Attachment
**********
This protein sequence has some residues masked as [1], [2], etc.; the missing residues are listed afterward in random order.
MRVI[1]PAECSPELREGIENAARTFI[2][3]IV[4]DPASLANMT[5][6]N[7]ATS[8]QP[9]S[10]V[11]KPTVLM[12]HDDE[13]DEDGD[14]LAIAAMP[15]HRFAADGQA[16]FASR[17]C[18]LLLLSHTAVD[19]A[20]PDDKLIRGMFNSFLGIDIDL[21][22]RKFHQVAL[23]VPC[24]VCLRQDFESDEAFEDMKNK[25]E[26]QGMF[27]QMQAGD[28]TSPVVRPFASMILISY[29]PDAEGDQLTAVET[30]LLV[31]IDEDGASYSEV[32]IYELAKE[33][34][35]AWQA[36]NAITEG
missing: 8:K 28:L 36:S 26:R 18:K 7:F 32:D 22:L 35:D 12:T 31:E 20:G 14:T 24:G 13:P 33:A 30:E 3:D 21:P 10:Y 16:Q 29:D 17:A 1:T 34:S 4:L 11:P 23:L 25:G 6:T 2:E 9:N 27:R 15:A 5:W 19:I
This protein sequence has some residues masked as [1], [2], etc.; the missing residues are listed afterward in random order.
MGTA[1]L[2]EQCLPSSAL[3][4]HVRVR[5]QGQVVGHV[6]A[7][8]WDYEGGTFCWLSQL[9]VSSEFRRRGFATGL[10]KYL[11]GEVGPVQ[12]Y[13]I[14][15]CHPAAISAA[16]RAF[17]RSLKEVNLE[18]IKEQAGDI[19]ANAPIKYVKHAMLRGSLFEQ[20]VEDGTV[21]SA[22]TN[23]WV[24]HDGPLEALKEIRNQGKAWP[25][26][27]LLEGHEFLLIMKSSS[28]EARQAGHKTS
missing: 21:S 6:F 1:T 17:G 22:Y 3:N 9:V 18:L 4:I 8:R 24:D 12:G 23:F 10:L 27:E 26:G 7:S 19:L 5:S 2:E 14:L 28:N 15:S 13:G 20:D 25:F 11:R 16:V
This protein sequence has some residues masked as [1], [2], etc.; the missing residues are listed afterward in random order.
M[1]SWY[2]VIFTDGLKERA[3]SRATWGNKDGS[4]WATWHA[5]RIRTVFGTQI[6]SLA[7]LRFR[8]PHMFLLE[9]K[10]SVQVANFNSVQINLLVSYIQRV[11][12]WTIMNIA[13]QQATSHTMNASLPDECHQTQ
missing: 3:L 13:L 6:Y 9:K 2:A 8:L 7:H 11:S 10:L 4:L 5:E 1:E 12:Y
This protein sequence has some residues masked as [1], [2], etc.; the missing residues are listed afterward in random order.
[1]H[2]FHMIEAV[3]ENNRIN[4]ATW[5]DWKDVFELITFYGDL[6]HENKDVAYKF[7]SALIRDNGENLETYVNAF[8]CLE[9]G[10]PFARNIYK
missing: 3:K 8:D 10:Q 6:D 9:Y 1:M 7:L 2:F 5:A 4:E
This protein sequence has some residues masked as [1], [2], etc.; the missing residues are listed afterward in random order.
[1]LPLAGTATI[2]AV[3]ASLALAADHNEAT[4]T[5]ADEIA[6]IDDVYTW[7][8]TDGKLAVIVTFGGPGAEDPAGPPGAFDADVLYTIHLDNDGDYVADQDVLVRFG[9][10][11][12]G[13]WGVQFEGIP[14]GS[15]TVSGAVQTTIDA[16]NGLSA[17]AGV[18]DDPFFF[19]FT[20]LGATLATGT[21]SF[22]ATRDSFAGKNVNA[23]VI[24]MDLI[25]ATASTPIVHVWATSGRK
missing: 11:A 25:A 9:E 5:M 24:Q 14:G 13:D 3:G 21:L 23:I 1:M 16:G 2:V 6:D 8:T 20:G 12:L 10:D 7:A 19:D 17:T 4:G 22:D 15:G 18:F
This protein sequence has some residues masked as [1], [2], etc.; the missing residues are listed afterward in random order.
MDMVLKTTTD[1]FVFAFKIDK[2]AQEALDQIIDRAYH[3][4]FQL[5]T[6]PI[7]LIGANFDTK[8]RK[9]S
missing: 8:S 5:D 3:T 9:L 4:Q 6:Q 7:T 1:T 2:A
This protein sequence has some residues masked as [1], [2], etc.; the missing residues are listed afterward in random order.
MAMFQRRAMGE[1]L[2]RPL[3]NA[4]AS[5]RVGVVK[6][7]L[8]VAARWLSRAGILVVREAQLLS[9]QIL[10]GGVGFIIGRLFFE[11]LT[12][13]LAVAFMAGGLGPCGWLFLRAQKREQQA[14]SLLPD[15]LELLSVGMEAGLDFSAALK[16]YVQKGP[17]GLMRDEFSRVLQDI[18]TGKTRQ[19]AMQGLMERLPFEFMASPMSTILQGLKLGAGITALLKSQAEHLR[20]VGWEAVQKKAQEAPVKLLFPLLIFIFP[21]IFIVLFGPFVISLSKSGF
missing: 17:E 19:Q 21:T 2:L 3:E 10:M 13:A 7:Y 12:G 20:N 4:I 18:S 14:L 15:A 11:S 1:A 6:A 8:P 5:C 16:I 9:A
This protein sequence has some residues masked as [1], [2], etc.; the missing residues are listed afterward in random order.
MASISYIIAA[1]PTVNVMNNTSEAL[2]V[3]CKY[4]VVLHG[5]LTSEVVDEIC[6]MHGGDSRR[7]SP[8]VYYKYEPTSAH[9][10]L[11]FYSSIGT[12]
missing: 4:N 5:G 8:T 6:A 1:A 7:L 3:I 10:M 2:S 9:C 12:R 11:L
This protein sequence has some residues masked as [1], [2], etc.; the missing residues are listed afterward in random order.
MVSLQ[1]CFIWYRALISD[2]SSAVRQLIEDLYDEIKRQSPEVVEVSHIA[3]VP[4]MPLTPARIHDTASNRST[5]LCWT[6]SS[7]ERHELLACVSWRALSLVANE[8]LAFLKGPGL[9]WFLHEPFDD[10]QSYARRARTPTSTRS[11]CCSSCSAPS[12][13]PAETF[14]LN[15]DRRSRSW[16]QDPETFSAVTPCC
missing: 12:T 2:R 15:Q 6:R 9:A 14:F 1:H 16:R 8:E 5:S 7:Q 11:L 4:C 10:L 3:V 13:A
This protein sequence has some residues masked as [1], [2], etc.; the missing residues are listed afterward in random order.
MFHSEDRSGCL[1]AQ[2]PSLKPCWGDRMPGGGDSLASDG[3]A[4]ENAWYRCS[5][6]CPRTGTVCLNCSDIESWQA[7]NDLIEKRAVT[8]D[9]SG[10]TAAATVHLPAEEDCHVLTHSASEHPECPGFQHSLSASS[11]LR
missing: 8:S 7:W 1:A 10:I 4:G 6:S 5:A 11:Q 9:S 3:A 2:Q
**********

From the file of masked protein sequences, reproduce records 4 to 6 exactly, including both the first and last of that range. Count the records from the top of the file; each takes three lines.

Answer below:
This protein sequence has some residues masked as [1], [2], etc.; the missing residues are listed afterward in random order.
[1]H[2]FHMIEAV[3]ENNRIN[4]ATW[5]DWKDVFELITFYGDL[6]HENKDVAYKF[7]SALIRDNGENLETYVNAF[8]CLE[9]G[10]PFARNIYK
missing: 3:K 8:D 10:Q 6:D 9:Y 1:M 7:L 2:F 5:A 4:E
This protein sequence has some residues masked as [1], [2], etc.; the missing residues are listed afterward in random order.
[1]LPLAGTATI[2]AV[3]ASLALAADHNEAT[4]T[5]ADEIA[6]IDDVYTW[7][8]TDGKLAVIVTFGGPGAEDPAGPPGAFDADVLYTIHLDNDGDYVADQDVLVRFG[9][10][11][12]G[13]WGVQFEGIP[14]GS[15]TVSGAVQTTIDA[16]NGLSA[17]AGV[18]DDPFFF[19]FT[20]LGATLATGT[21]SF[22]ATRDSFAGKNVNA[23]VI[24]MDLI[25]ATASTPIVHVWATSGRK
missing: 11:A 25:A 9:E 5:M 24:Q 14:G 13:D 3:G 21:L 23:I 1:M 16:G 2:V 6:D 8:T 20:G 12:L 10:D 7:A 19:D 17:T 4:G 22:D 15:G 18:F
This protein sequence has some residues masked as [1], [2], etc.; the missing residues are listed afterward in random order.
MDMVLKTTTD[1]FVFAFKIDK[2]AQEALDQIIDRAYH[3][4]FQL[5]T[6]PI[7]LIGANFDTK[8]RK[9]S
missing: 8:S 5:D 3:T 9:L 4:Q 6:Q 7:T 1:T 2:A